Thousands of immigrant students from all over the country with temporary legal protections through DACA are descending on Washington D.C. That includes a caravan coming from Tennessee.
They will join in others in asking their state representatives to push for a vote on the Dream Act before December.
It was barely three thirty in the morning when more than a dozen students piled into rented vans outside Casa Azafran off Nollensville Road. The group planned to make several pit stops in other Tennessee cities to pick up more students.
The 27 participants hail from 10 cities including Memphis, Morristown and Nashville. Most are high school and college students.
Lizeth Luna attends Riverdale High School in Murfreesboro and says there are some nerves among the younger students.
"Other folks I’m coming with are like 'are we going to get arrested?' 'Is something bad going to happen?' But I'm just like 'no', we are going to be fine," says Luna. "We are going to come home safe and we are going to fight for what we want and what we want to achieve."
Even though she's just 17, Luna has years of experience advocating for immigrants rights. She began attending marches when she was just 13, shortly after her father was pulled over for a traffic infraction and jailed in Franklin. He was placed in immigration proceedings.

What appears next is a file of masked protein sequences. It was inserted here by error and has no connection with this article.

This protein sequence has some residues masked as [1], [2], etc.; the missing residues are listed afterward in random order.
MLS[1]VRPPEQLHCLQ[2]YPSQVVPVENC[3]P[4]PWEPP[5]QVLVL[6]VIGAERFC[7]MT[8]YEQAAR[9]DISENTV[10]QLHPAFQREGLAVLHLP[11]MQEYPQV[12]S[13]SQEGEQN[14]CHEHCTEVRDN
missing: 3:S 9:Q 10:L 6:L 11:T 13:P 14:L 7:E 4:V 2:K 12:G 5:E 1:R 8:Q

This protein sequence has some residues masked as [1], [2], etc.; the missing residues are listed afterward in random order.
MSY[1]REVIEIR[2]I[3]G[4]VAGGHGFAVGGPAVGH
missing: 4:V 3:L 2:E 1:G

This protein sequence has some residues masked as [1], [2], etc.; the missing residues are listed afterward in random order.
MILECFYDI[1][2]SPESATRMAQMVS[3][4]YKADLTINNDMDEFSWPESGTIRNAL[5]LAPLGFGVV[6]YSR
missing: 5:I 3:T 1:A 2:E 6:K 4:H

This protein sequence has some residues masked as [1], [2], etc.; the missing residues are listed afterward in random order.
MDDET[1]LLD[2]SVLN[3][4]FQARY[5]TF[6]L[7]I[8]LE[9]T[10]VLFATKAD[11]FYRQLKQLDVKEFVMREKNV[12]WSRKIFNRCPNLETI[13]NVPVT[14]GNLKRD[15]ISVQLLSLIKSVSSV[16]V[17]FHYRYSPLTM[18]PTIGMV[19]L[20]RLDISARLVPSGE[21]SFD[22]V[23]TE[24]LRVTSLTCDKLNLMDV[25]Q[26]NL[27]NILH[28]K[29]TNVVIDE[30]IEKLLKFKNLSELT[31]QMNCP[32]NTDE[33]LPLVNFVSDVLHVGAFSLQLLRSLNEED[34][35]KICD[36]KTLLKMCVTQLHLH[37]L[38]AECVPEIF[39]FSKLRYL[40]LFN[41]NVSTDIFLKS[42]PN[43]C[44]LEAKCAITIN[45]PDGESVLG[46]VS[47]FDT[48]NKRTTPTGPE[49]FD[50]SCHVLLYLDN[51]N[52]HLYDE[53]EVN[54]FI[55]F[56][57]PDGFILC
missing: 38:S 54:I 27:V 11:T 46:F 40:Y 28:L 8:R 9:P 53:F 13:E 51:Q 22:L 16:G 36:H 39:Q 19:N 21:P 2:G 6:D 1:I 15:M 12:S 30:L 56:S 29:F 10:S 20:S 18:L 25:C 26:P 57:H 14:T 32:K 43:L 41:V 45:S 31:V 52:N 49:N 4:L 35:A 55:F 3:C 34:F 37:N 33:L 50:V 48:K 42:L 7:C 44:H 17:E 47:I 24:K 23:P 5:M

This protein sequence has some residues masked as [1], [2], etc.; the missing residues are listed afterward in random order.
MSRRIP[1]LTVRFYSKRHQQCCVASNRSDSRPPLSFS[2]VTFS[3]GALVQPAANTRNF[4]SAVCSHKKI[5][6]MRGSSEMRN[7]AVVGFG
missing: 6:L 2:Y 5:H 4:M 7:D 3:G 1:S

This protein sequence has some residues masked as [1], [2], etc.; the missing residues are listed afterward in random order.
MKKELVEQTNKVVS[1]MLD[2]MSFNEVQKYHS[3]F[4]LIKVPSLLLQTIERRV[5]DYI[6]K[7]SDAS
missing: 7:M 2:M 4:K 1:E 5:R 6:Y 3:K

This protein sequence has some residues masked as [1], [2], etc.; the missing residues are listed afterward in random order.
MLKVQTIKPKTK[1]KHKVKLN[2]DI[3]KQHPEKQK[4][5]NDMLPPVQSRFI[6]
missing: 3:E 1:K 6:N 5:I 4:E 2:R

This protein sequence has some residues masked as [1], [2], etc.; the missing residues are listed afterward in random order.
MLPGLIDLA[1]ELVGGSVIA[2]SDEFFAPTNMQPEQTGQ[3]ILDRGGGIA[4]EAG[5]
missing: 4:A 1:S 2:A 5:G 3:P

She says it's taken four lawyers and support from organizations like the Tennessee Immigrant & Refugee Rights Coalition (TIRRC) to keep him here. But his future is still in limbo.
Now Luna also worries about what will happen to her and about 8000 other Tennesseans when their work permits through DACA expire.
But, she says, "we are here fighting no matter what. "
The Tennessee students have confirmed meetings with Senator Bob Corker and Congressman Jim Cooper, though they hope others will agree to seem them too. Then, some will take part in a peaceful act of civil disobedience which could result in arrests.
Organizers say that’s specially risky for DACA and undocumented youth so it is up to them to decide if they want to join the sit-in.
It is all happening as part of a national movement called “Operation Dream Act Now” organized by United We Dream, the largest immigrant youth-led organization in the U.S.
Participants are specifically calling for a “clean” DREAM Act — one that would create an earned pathway to citizenship for immigrant youth and would not result in increased deportations, funding a border wall or cutting legal immigration.
As 'Dreamers' descend on Capitol Hill on Thursday, others around the country plan to walk out of their classrooms in a symbolic act of support. A number of cities have also organized rallies and marches.
The goal is to remind lawmakers that more than two months have passed since Trump announced he’d end DACA, and that action simply cannot wait.